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Carroll Shelby's legacy lives on in East Texas through college scholarship at Northeast Texas Community College

Carroll Shelby's heart for the automotive world thrives at Northeast Texas Community College, where the only school bearing his name exists. It's Totally East Texas.

MT PLEASANT, Texas — "Ford v. Ferrari" hit theaters Friday. A little history behind the movie reveals one of the main characters is Totally East Texas. 

Academy Award winner Matt Damon plays a man who used to call Camp County home. 

Carroll Shelby became a legend in the automotive and racing world when he helped Ford beat Ferrari at the legendary 24 Hours of Le Mans race, but his roots are deep in East Texas. So much so, he donated a large sum to the automotive program at Northeast Texas Community College.

The legendary race car driver and designer, Carroll Shelby likely could have chosen any automotive program in the country to support, but he embraced NTCC in Mt. Pleasant, Texas.

"I mean, we are the only school in the world that bears that name: Carrroll Shelby Automotive," Ron Luellen, Director Shelby Automotive School, said.

Shelby made that official back in 2007 at Northeast Texas Community College.

"Carroll actually was born in Leesburg. His dad was a mailman and he used to pull him around in a wagon," Luellen explained. "That's where his racing days started."

Shelby's need for speed served him well both in racing and his development of high performance cars. He is famous for pushing the envelope with cars like the Cobra, Ford GT, Series 1, Viper and his namesake: Shelby Mustangs.

"He got into the racing circuit," said Jon McCullough, Northeast Texas Community College, Executive Vice President. 

Eventually, Shelby won the 24 hours of Le Mans in 1959 before being diagnosed with a heart condition. 

"But he could still run race teams, so that's when Ford hired him," McCullough explained.

Dr. Jon McCullough, Executive Vice President at Northeast Texas Community College, first met Shelby back in 2007 and developed a great friendship with the legend. 

"His wheels were always spinning. He was always thinking about what's next," McCullough said. "As matter of fact, one of his famous lines is if you ever asked him which was his favorite car of all cars. His favorite car is the next one. That's sort of how he lived his life."

Fortunately for the college, he wanted to give back to the East Texas community he called home since he has a place in Pittsburg.

"He said, 'What does it cost to go to school out there?' I said, 'It costs about $2,500 a year.' He said, 'You mean, $25,000?'" McCullough remembered. "He said, 'I just sent my grandson to school and it cost me $50,000 dollars a year.' I said, 'Well, Mr. Shelby for $50,000 a year, you can send 20 kids to our school every year and he said, 'Done.'"

Each year since that conversation in 2007, the Carroll Shelby Found has given the college $50,000 for scholarships.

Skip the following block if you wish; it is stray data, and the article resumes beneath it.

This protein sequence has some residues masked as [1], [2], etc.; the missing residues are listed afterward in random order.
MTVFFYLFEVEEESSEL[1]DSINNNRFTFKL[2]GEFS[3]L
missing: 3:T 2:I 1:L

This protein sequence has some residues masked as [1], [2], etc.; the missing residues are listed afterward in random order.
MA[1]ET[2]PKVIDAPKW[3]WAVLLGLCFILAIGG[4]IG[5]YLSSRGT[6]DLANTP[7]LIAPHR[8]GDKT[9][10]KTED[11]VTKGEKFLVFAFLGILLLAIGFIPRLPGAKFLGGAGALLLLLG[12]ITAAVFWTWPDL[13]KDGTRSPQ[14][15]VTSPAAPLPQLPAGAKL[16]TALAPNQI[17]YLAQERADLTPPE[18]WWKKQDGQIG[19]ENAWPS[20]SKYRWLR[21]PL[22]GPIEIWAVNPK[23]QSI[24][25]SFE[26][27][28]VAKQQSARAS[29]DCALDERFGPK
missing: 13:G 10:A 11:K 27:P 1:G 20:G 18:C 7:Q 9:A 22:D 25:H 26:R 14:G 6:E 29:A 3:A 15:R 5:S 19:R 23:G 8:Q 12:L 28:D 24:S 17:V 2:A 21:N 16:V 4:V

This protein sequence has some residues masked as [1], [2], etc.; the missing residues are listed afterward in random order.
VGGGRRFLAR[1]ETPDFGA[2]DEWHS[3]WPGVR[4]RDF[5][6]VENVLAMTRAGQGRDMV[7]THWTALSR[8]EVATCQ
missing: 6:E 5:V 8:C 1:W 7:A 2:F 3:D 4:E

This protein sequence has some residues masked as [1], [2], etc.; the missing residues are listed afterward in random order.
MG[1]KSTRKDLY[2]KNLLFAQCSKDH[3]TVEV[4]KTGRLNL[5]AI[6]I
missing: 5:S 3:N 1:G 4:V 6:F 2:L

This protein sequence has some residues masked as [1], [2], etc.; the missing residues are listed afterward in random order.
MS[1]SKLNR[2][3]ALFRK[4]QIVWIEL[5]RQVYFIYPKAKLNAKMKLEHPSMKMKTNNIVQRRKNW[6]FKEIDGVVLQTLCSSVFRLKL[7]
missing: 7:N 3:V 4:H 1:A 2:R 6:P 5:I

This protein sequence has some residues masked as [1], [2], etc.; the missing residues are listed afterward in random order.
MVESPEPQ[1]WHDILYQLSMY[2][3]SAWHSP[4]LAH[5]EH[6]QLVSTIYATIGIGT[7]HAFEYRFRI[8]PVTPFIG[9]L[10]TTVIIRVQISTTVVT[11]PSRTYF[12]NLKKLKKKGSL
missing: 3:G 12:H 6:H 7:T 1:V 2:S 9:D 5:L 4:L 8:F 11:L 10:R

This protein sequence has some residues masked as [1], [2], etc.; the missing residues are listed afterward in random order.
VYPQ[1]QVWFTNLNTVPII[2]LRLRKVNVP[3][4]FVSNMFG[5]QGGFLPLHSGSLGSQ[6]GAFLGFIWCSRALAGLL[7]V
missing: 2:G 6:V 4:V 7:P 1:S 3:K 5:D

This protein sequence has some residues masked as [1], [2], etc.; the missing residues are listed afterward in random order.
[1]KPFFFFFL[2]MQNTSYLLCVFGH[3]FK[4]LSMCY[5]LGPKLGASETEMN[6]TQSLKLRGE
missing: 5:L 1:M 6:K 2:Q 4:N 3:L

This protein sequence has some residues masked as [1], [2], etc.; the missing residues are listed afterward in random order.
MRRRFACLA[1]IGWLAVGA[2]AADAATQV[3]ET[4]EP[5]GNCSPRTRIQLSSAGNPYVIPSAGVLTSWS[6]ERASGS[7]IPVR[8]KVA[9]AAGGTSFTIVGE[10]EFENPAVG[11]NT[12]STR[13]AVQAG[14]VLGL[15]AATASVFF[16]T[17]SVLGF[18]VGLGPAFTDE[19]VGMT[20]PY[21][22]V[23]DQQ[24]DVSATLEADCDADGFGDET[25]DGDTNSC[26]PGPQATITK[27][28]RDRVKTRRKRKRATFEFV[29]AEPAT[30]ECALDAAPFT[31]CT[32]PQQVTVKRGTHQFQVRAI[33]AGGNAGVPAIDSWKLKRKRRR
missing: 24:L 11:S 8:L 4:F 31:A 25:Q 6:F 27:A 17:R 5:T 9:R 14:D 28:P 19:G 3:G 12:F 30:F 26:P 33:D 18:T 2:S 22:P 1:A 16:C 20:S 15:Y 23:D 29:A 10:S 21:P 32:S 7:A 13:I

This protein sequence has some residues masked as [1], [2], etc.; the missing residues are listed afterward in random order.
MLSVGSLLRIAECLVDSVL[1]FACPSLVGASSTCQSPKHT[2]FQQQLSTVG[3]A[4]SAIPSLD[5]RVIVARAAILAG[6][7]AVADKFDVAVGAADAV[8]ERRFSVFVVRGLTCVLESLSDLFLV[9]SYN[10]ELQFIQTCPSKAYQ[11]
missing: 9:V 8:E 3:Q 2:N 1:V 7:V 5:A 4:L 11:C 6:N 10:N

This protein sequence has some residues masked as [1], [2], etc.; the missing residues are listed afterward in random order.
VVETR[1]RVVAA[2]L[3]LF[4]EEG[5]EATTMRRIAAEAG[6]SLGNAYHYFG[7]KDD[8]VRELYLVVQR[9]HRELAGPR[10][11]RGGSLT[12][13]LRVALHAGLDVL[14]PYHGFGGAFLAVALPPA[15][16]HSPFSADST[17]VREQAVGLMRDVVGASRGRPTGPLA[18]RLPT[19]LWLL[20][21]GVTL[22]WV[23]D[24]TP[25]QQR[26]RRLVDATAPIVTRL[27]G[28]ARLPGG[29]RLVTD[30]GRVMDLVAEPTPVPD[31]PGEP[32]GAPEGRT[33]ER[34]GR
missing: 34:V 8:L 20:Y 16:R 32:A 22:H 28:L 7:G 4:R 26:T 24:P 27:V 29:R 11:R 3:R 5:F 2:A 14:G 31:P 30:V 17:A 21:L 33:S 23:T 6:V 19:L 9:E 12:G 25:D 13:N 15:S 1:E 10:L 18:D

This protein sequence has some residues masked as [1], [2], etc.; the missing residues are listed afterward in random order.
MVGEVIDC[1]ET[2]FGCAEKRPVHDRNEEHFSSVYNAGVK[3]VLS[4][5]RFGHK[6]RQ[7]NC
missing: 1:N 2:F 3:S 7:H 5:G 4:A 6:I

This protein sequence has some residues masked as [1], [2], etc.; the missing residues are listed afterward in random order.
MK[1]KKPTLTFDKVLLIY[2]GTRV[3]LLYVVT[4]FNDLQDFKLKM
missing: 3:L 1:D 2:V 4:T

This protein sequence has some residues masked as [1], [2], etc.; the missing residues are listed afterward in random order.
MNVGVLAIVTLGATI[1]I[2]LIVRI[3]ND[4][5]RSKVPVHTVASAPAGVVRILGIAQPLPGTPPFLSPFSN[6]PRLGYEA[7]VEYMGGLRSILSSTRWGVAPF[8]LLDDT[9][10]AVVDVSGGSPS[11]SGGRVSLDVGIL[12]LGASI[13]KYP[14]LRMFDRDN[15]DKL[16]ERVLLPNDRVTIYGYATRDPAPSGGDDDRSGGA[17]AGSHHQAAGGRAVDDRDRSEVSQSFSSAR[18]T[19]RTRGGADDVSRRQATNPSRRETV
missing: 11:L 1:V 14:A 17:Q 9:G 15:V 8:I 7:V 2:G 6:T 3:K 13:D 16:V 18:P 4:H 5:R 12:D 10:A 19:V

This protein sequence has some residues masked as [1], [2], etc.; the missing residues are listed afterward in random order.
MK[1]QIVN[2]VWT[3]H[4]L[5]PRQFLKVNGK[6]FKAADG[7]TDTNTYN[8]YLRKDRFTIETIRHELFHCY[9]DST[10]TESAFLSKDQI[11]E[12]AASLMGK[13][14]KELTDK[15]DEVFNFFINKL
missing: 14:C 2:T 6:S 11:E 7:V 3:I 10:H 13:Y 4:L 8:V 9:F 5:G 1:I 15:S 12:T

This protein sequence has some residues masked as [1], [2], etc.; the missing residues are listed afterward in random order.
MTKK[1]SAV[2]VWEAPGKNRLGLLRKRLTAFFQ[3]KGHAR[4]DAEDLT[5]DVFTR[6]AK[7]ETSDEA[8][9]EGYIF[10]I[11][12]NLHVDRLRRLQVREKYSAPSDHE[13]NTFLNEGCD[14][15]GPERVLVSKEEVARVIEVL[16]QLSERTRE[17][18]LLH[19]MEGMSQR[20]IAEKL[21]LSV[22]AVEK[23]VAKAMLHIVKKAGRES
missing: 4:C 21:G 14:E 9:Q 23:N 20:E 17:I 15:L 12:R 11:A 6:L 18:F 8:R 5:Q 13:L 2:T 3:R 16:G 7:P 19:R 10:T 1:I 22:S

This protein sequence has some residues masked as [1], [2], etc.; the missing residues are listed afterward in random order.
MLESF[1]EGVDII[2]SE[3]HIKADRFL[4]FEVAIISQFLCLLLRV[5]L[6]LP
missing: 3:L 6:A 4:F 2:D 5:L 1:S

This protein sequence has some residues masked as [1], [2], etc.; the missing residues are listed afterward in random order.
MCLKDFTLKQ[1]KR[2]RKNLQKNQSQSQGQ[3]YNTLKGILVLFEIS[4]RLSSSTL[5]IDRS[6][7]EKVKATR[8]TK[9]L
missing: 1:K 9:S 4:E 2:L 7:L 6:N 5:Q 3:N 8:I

The college helps students get valuable experience in the automotive industry. A lucky few, like Christian Anker, got the opportunity to intern at Shelby in Las Vegas.

"It was more like we went out there to do exactly what they were doing. We worked on the cars," Anker said. "We built cars. We built trucks. We got to learn everything from the top to bottom and build trucks completely."

Christian also joined a group that includes Shelby Automotive students, instructors and program director, Ron Luellen at SEMA in Las Vegas this November, which they were invited to attend. 

SEMA is considered the world's premier automotive trade show. 

"There's guys that have worked in these dealerships that are master mechanics and worked for 25 years, and they've never went to that show," Luellen said. "To give them that opportunity, for these kids to go to that, it's just unheard of. It's really an honor you know, to be part of that and be able to give them that opportunity." 

Traveling with them was a Shelby project car that both high school and college students worked to rebuild, a 1965 Mustang R-Model. The classic car was brought to the team by instructor, Tony Whitworth.

"Being the Ford nut he has been over the years, he had saved all the parts that he needed to basically build this car back," Whitworth said. "When we got there, I mean, people just, you know, fell in love with the car and the fact that it was put together by students. It was kind of a tribute to Carroll and this movie about Carroll's life."

One of the lasting traditions with Shelby cars, all of the people who worked on it sign it. All the students at Northeast Texas Community College signed the car they worked on. The president of the Shelby Foundation, Carroll Shelby's grandson Aaron, also signed it. 

Jon McCullough says he knows Carroll, who passed away in 2012, would be proud of what the program has become.

"When Carroll came back home, up until he passed away about six years ago, he would call me and asked me if I'd come get him and bring him out to the school," said McCullough 

Everyone at the Shelby Automotive program knows they have big shoes to fill, and the new movie they saw in a private screening reminded them of that. 

"You know, I learned that he had a lot of aspirations in life. He came from such a small place," Anker said. "It's turned into a place for kids like myself can come out here and aspire to be something bigger."

To date, Shelby's donations total over $900,000 to NTCC. The funds help ensure the program bearing his name, the Carroll Shelby Automotive Program, has everything it needs for students to be successful.

You can see more about Shelby's life in 'Ford v. Ferrari' and how he helped Ford stun the world driving away with first, second and third place at Le Mans. 

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